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About Wanderley Cardoso
One of the most successful and popular singers on Jovem Guarda (after Roberto Carlos and together with Jerry Adriani and Erasmo Carlos), Wanderley Cardoso was in fact always a romantic singer and perhaps the number one romantic singer on Jovem Guarda. Yet even during those times, he recorded only a few tracks accompanied by a group, relying instead on full orchestras.
Cardoso had a hit in 1959, at 13, with "A Canção do Jornaleiro" (Heitor Dos Prazeres). Abandoning the artistic scenery for his studies in 1962 and then graduating as an accountant, he started to do TV shows again, launching in 1963 his first single with "Deu a Louca no Mundo" and "Rosana." His second single was the hit "Preste Atenção," a version by Paulo Queiroz of "Fais Attention," by Chauby-du Pac that reached fifth place on the charts and had a Spanish version for the Latin market. Around 1965, he was popular enough to be considered by Roberto Carlos his rival as a youth music singer. In that period, he participated regularly at the TV Rio show Festa de Arromba, in the same vein as Jovem Guarda. His hit "Abraça-me Forte" (version by Genival Melo, 1965) yielded an invitation to star in the eponymous film directed by Mozael Silva and co-starring Rosemary, but Cardoso ended up abandoning the project and Jerry Adriani was invited to substitute for him. In the end, the whole thing was canceled. In 1965, Cardoso also had success with "Deus te Acompanhe" (from the LP Perdidamente Apaixonado), which reached fourth place. In the next year, he became the host of the Novos Nove Show (TV Excelsior), that also competed with the Jovem Guarda, immediately winning his own show at the outing (Excelsior A Go Go). He would let go this show due to his tight schedule of shows throughout Brazil. In the same year, he starred the film O Ídolo, that depicted his life. One of his biggest hits, "Meu Amor Brigou Comigo" (Eliza Moreira) is from his LP Juventude e Ternura (1966), on which he also recorded his first composition, "Meu Regresso" (with Genival Melo). In the same year, Rosemary recorded one of his earliest compositions, "Que Bom Seria" (with Carlos César). In 1967, (when he won a Northeastern contest with 65,000 votes, being elected "the king of the Pernambucan youth") Cardoso became known nationwide for his regular performances on the Jovem Guarda show and his hit "O Bom Rapaz" (from the eponymous LP) reached first place on the charts in April, pushing out Roberto Carlos' "Namoradinha de Um Amigo Meu." In the next year, he had success with "Socorro, Nosso Amor Está Morrendo" (Fábio). In that period, he started to focus on originals, having success with "Doce de Coco" (1968) and "Quando o Amor se Transforma em Poesia" (from the eponymous 1969 LP). In 1968, Cardoso was awarded with the Chico Viola prize.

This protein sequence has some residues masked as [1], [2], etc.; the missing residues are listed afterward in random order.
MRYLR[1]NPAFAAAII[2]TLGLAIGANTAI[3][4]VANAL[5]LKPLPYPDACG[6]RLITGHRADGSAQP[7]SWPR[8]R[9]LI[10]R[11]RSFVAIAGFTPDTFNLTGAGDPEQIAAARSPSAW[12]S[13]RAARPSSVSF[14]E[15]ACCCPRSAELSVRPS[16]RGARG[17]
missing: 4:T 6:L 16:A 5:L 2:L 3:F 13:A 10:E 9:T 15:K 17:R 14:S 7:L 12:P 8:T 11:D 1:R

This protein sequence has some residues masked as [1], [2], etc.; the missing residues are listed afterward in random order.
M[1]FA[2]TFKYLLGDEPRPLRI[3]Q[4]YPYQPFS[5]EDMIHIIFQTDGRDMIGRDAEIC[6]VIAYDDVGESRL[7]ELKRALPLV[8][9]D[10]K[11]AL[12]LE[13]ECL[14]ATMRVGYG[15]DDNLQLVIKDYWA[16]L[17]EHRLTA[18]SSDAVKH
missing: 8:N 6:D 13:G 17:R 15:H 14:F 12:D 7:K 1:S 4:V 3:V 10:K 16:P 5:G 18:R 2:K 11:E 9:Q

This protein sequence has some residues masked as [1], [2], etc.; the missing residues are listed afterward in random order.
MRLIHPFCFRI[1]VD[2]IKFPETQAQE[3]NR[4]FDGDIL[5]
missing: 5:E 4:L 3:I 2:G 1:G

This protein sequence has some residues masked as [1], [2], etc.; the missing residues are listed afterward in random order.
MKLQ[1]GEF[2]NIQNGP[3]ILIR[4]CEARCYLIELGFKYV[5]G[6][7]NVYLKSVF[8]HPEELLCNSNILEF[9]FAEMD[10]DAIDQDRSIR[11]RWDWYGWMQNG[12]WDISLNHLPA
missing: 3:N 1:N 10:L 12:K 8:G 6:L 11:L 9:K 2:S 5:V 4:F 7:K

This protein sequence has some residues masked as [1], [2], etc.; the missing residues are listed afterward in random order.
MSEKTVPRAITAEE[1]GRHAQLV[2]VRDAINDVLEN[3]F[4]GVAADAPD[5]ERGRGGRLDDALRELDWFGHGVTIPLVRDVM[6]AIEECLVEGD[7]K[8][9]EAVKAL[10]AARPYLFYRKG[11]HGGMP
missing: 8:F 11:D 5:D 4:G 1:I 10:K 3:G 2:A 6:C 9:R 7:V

In the '70s, Cardoso abandoned rock and dedicated himself exclusively to the romantic repertory, touring the U.S. and Latin America. In 1972, he won the Festival Piriapolis (Uruguay) as Best Singer and Best Composer with "Vivo Para Ver Você Viver." In that decade, he had success with "Minha Namorada" (Roberto Corrêa/John Lemos), "Preciso Tanto de Você" (José Augusto), and "Até Pensei" (Chico Buarque), having also done incursions in the pop-sertanejo repertory. Continuing to record and perform, in 1995 Cardoso participated in recordings (30 Anos de Jovem Guarda/Os Reis do Iê-iê-iê) and shows in commemoration of 30 years of the Jovem Guarda. ~ Alvaro Neder
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